Dorrie, fleeing problems of her own and curious whether she can unlock the secrets of Isabelle’s guarded past, scarcely hesitates before agreeing, not knowing it will be a journey that changes both their lives.

Over the years, Dorrie and Isabelle have developed more than just a business relationship. They are friends. But Dorrie, fretting over the new man in her life and her teenage son’s irresponsible choices, still wonders why Isabelle chose her.

Isabelle confesses that, as a willful teen in 1930’s Kentucky, she fell deeply in love with Robert Prewitt, a would-be doctor and the black son of her family’s housekeeper–in a town where blacks weren’t allowed after dark. The tale of their forbidden relationship and its tragic consequences makes it clear Dorrie and Isabelle are headed for a gathering of the utmost importance and that the history of Isabelle’s first and greatest love just might help Dorrie find her own way.

What I Think:


Several reviews compare CALLING ME HOME to THE HELP, so let me address how it stands apart. The main relationship in CALLING ME HOME is between an elderly, widowed white woman (Isabelle) and a middle-aged, single black woman (Dorrie). Many authors agree there are no new characters in any genre, just new relationships. In novels such as THE HELP and THE SECRET LIFE OF BEES a character dynamic that is often presented is The Wise Black Woman. CALLING ME HOME offers a fresh dynamic as Isabelle shares her bitter losses and past mistakes in hopes of helping Dorrie through her present-day struggles. The story is about race, but with a different approach.


Get some tissues, they said. Block out some time, they said. Tragic love story.  Apologies authors, but my reading is done in the carpool line. No leisurely tub reading in this LIFE PHASE – sorry! To be fair, my car is the same place I write fiction, articles and blog posts.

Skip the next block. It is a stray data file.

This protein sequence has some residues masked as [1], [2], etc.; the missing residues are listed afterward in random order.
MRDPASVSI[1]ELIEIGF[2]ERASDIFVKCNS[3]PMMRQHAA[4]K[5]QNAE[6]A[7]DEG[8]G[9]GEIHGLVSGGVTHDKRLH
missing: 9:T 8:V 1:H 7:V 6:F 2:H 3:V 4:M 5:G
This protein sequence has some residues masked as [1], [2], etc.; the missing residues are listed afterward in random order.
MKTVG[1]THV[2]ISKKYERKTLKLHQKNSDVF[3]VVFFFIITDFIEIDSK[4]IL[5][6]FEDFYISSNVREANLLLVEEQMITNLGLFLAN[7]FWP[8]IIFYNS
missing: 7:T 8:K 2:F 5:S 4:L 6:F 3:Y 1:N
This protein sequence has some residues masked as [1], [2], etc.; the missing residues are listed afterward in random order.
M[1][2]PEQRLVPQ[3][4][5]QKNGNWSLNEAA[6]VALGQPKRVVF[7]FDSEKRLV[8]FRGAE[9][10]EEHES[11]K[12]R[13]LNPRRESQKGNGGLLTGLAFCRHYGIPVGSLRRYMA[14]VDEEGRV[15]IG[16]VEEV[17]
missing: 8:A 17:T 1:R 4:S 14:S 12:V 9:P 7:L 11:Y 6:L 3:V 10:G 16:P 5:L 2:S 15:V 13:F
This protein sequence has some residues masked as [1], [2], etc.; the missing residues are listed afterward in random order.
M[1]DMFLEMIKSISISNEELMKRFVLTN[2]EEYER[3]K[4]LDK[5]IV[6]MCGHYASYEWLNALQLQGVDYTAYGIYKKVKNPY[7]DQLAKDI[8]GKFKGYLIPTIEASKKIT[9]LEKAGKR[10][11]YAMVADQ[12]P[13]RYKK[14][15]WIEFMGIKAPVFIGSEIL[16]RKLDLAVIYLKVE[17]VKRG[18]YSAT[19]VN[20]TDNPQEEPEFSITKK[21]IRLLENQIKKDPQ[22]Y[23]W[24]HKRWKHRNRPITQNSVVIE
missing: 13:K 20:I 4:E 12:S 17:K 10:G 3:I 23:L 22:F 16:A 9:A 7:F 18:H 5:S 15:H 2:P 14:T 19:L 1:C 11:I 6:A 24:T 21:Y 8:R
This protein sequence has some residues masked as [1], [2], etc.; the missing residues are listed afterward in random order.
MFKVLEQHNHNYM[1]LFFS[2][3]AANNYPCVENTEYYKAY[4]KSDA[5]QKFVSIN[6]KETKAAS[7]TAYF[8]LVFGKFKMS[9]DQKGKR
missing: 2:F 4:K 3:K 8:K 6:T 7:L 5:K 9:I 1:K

If I’m hungry, I hit this country meat & three with internet. (Don’t worry. I have headphones.) For future reference, when you CRY at a meat & three, the *Nice Guy with a Walker* (whose wife is in a wheelchair & connected to an OXYGEN TANK) will come over and tell you, “Honey, now, it’s just a little ‘ol book.”

You will feel like you’ve been visited by ANDY GRIFFITH.

So, thank you, Julie Kibler. CALLING ME HOME an emotional, rewarding visit. Plus, there was *Nice Guy with a Walker*.

Though the circumstances of the story are extreme – few of us have dealt with Isabelle’s troubles – being controlled by authority figures, feeling powerless, and the intensity of first love, are all universal emotions. Kibler guides readers through these with ease.


Emotional moments during Isabelle’s storytelling are emphasized by a seemingly all-knowing crystal-ball type crossword puzzle book Dorrie picks up at a convenience store on their way out of town.  I wanted the characters to not only note the crossword book’s eerie abilities to perceive/predict the conversation, but to also fling it out the car’s window in terror.


Isabelle only states that Dorrie is “African-American”, but Dorrie describes Isabelle’s appearance at length. This bothered me because I thought Kibler had made a white-author-writing-black-people mistake until I reached Isabelle’s description of Robert.


You think you know, but you don’t. Repeat.


I don’t like to compare movies and books, but this novel reminded me of BRAVE in a small way. It took both Dorrie and Isabelle to tell the story, with the small difference being the greater change was in Dorrie.


A great debut filled with historical suspense. Will she or won’t she? Did she or didn’t she? You can even recommend CALLING ME HOME to your mother. Totally worth it, but not in public. You see, I’m not the crying type. On another note, I searched both Goodreads and Amazon for reviews from readers who aren’t white girls. I only found ONE. I would love to hear reviews from a different point of view.

ImageBook Review: THE ART FORGER, B.A. Shapiro

Genre: Fiction (Contemporary / Boston / Art World / Art Forger / Art Dealer / Literary Thriller / Historical Figure Fictionalized / Degas)
Publisher/Publication Date: Algonquin Books of Chapel Hill (10/23/2012)

 Publisher summary: On March 18, 1990, thirteen works of art today worth over $500 million were stolen from the Isabella Stewart Gardner Museum in Boston. It remains the largest unsolved art heist in history, and Claire Roth, a struggling young artist, is about to discover that there’s more to this crime than meets the eye.